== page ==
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Insta-Flawed: Confessions of a Comparison Addict

Originally published Thursday, 02 January 2014.

Hello. I am a comparison-addict. I've fallen through the trap of the smoke and mirror magic show called social media.

I don't really know what the cure is. But, we all know the first frazzled step in overcoming an addiction is to admit that we have a problem, right? And this is a big one, though I didn't realize it until a few days ago.

It started off pretty innocently. As most additions do, it began mainly out of curiosity. I wondered how my peers, my ex-boyfriends and their new girlfriends were doing.

Turns out, they're all doing super well.

Like, the better than me kind of well.It really was just supposed to be a fix of Instagram here and there. An admiration of an engagement ring or two.Mindless clicking through wedding photos of complete strangers. New jobs, new business cards, new apartments, new Pinterest-perfect decorations, flowers from boyfriends.

Oh, how nice  and lovely for them. I'd think, initially, scrolling through the feed. How lucky am I to have friends and sisters who are doing so well in the world?

It was a genuine, fortified feeling of "rejoicing with those who were rejoicing." I promise.

Then, one by one, my friends, foes and followers seemed to be winning this very loud, look-at-me race. They seem to have it all, and it looks so good (whether it's #filtered or not).

Then it took an ugly turn inward. Within a matter of seconds rejoicing became bickering.

These little lovely firefly pixels of Instagram that lit up my iPhone each morning turned into a swarm of buzzing internet-envy with photo after photo of images that stung my heart and purpose.


It was just an Instagram fix. It wasn't supposed to digitally unravel my entire world and purpose.
My thoughts fly from simmer to boil. Because with every "double tap" on every photo, my thoughts travel from doting to jealous in about .02 seconds flat.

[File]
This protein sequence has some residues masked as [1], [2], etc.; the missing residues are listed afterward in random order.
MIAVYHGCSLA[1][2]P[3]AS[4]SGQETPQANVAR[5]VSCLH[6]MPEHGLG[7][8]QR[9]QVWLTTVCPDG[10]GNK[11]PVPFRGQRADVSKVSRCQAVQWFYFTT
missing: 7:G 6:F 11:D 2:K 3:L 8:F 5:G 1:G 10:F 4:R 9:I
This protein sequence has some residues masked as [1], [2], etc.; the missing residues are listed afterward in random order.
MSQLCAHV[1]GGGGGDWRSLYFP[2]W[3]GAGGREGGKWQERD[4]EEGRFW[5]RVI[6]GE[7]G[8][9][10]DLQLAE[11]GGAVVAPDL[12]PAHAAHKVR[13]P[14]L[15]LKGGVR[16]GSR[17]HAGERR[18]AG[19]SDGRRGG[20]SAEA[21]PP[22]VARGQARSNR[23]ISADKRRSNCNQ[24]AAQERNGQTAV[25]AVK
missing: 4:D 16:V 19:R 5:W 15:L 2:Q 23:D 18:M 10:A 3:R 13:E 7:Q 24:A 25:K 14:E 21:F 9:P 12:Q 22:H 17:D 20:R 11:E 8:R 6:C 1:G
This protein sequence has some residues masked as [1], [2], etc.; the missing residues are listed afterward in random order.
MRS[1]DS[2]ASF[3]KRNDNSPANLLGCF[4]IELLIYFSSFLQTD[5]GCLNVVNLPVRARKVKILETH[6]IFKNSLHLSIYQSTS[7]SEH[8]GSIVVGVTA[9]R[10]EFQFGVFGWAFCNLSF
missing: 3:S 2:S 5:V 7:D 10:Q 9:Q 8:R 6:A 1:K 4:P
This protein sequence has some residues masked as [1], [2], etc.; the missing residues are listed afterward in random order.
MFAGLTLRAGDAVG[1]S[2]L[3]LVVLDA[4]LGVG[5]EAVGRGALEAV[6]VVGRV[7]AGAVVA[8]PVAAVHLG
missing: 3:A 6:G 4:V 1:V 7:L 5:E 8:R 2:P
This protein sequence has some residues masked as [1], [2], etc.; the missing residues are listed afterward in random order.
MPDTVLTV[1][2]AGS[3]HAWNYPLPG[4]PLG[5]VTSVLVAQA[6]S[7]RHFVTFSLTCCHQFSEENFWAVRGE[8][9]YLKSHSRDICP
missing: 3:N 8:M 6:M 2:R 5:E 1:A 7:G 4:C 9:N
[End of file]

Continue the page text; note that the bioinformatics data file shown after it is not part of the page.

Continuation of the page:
I want to play the game, too. I want to keep up with everyone.

But, honestly, it is so hard to keep up appearances. It's so difficult to trick everyone into thinking that my life is as visually-compelling as everyone else I know.

A day in my life in Instagram photos would not show gourmet meals cooked from scratch, but a small tea towel that I actually set on fire because I stupidly let it rest on the stove eye (#firesafetyfail).

It would show the pizza delivery guy knocking on my door and saying, "Haven't I been here before?" as he realized I had ordered an entire medium pizza for dinner, and that aside from the Gilmore Girls, I was completely alone (#dinnerforone).

It would show me being late to work, a run in my tights and lukewarm coffee as my only accessory. It would show missed deadlines, arguments in the car, frequently-missed prayer time and a dwindling bank account (#hotmess).

I am Insta-flawed.

The internet is doing a marvelous job of tricking the world into thinking we have it all together. And lately, it's becoming increasingly harder to understand what is really important and genuine through all the comparison project we're all in the midst of. It's hard to capture a true vision of the word through all of our filters.

I need to break my addiction. The cycle has to stop now. Maybe if we were all a little more open about our flaws, we'd be able to stop feeling the incessant need to keep up our appearances.

Until then, take me out of the running. I have some internet detoxing to do.

photo credit: maaco via photopin cc

photo credit: ilmungo via photopin cc